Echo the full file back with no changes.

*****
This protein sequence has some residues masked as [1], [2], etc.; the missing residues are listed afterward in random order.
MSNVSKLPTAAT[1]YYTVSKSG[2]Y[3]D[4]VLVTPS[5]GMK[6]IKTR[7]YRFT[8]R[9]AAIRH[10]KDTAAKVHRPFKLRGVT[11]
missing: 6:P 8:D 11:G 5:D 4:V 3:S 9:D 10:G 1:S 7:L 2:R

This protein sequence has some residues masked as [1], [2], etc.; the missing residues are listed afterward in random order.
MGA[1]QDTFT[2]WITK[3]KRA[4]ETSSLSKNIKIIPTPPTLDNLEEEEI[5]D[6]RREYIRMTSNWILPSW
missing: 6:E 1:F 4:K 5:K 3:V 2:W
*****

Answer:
This protein sequence has some residues masked as [1], [2], etc.; the missing residues are listed afterward in random order.
MSNVSKLPTAAT[1]YYTVSKSG[2]Y[3]D[4]VLVTPS[5]GMK[6]IKTR[7]YRFT[8]R[9]AAIRH[10]KDTAAKVHRPFKLRGVT[11]
missing: 6:P 8:D 11:G 5:D 4:V 3:S 9:D 10:G 1:S 7:L 2:R

This protein sequence has some residues masked as [1], [2], etc.; the missing residues are listed afterward in random order.
MGA[1]QDTFT[2]WITK[3]KRA[4]ETSSLSKNIKIIPTPPTLDNLEEEEI[5]D[6]RREYIRMTSNWILPSW
missing: 6:E 1:F 4:K 5:K 3:V 2:W